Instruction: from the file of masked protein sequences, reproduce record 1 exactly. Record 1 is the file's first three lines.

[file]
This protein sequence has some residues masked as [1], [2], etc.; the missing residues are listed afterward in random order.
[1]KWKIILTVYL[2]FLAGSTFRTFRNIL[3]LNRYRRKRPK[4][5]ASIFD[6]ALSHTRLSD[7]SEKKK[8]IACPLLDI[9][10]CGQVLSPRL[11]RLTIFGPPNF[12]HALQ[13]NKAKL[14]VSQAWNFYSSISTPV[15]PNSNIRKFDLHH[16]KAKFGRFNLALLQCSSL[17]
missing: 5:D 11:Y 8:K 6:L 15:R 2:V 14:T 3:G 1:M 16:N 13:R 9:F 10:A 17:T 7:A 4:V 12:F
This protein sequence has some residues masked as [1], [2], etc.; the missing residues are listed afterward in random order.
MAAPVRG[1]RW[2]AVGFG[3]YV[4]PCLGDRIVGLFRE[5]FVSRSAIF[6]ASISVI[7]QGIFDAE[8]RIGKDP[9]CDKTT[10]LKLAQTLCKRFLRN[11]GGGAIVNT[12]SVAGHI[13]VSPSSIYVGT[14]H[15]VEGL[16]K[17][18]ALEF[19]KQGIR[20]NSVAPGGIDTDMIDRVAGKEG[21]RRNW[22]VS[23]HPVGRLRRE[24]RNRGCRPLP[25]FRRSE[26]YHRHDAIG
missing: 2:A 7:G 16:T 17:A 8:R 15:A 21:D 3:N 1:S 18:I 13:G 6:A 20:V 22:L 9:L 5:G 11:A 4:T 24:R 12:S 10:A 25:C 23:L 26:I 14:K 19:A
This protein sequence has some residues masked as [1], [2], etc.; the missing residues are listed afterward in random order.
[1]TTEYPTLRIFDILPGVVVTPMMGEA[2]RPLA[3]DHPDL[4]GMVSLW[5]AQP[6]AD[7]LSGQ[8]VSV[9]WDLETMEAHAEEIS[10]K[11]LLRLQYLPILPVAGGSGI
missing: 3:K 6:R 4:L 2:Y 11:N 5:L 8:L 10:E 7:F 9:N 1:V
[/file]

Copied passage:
This protein sequence has some residues masked as [1], [2], etc.; the missing residues are listed afterward in random order.
[1]KWKIILTVYL[2]FLAGSTFRTFRNIL[3]LNRYRRKRPK[4][5]ASIFD[6]ALSHTRLSD[7]SEKKK[8]IACPLLDI[9][10]CGQVLSPRL[11]RLTIFGPPNF[12]HALQ[13]NKAKL[14]VSQAWNFYSSISTPV[15]PNSNIRKFDLHH[16]KAKFGRFNLALLQCSSL[17]
missing: 5:D 11:Y 8:K 6:L 15:R 2:V 14:T 3:G 1:M 16:N 13:R 9:F 10:A 17:T 7:A 4:V 12:F